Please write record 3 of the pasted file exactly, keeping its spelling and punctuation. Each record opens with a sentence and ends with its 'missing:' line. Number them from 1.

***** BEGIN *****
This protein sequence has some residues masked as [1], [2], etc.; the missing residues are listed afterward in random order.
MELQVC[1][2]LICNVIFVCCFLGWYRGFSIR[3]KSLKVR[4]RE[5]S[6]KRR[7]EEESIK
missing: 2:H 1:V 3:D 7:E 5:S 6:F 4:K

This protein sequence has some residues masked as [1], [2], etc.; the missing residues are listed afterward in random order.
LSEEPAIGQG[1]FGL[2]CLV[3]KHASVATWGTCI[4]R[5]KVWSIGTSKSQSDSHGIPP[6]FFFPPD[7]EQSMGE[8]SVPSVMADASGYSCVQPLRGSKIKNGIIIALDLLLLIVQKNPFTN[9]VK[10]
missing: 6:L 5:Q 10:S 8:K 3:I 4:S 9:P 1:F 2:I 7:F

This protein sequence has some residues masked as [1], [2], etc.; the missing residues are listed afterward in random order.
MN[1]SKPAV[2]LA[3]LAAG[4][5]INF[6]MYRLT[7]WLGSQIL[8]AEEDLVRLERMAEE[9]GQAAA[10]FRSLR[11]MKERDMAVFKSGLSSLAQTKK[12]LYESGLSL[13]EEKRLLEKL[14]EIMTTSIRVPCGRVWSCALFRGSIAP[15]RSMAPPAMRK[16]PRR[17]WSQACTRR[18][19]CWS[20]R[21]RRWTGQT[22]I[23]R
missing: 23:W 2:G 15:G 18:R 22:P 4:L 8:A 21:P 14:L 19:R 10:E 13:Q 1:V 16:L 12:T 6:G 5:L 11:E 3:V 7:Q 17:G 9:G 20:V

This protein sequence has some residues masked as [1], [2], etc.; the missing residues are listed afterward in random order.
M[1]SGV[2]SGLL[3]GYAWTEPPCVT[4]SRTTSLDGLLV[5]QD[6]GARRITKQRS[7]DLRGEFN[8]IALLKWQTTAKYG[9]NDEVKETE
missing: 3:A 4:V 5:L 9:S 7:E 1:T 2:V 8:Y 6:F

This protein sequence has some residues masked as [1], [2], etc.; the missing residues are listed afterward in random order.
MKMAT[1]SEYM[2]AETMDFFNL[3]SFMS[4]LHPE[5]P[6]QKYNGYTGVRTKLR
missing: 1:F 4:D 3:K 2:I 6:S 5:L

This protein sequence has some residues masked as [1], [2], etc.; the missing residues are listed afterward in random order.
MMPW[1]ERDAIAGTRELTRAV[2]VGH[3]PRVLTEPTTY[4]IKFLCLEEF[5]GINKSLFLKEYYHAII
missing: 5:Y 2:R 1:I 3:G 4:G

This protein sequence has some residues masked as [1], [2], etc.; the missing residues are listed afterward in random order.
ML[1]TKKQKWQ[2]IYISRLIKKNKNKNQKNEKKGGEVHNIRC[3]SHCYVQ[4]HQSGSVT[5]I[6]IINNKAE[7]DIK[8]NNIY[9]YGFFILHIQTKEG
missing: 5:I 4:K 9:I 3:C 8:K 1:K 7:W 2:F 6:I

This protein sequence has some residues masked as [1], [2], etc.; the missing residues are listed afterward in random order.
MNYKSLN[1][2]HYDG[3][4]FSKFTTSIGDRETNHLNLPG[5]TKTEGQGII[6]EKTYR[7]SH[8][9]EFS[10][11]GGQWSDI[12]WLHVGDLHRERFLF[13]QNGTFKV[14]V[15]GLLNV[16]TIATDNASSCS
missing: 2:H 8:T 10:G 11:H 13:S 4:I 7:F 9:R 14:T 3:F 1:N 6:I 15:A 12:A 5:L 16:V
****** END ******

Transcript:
This protein sequence has some residues masked as [1], [2], etc.; the missing residues are listed afterward in random order.
MN[1]SKPAV[2]LA[3]LAAG[4][5]INF[6]MYRLT[7]WLGSQIL[8]AEEDLVRLERMAEE[9]GQAAA[10]FRSLR[11]MKERDMAVFKSGLSSLAQTKK[12]LYESGLSL[13]EEKRLLEKL[14]EIMTTSIRVPCGRVWSCALFRGSIAP[15]RSMAPPAMRK[16]PRR[17]WSQACTRR[18][19]CWS[20]R[21]RRWTGQT[22]I[23]R
missing: 23:W 2:G 15:G 18:R 22:P 4:L 8:A 21:P 14:L 19:R 10:E 13:Q 1:V 16:L 12:T 6:G 5:L 11:E 3:V 7:Q 17:G 9:G 20:V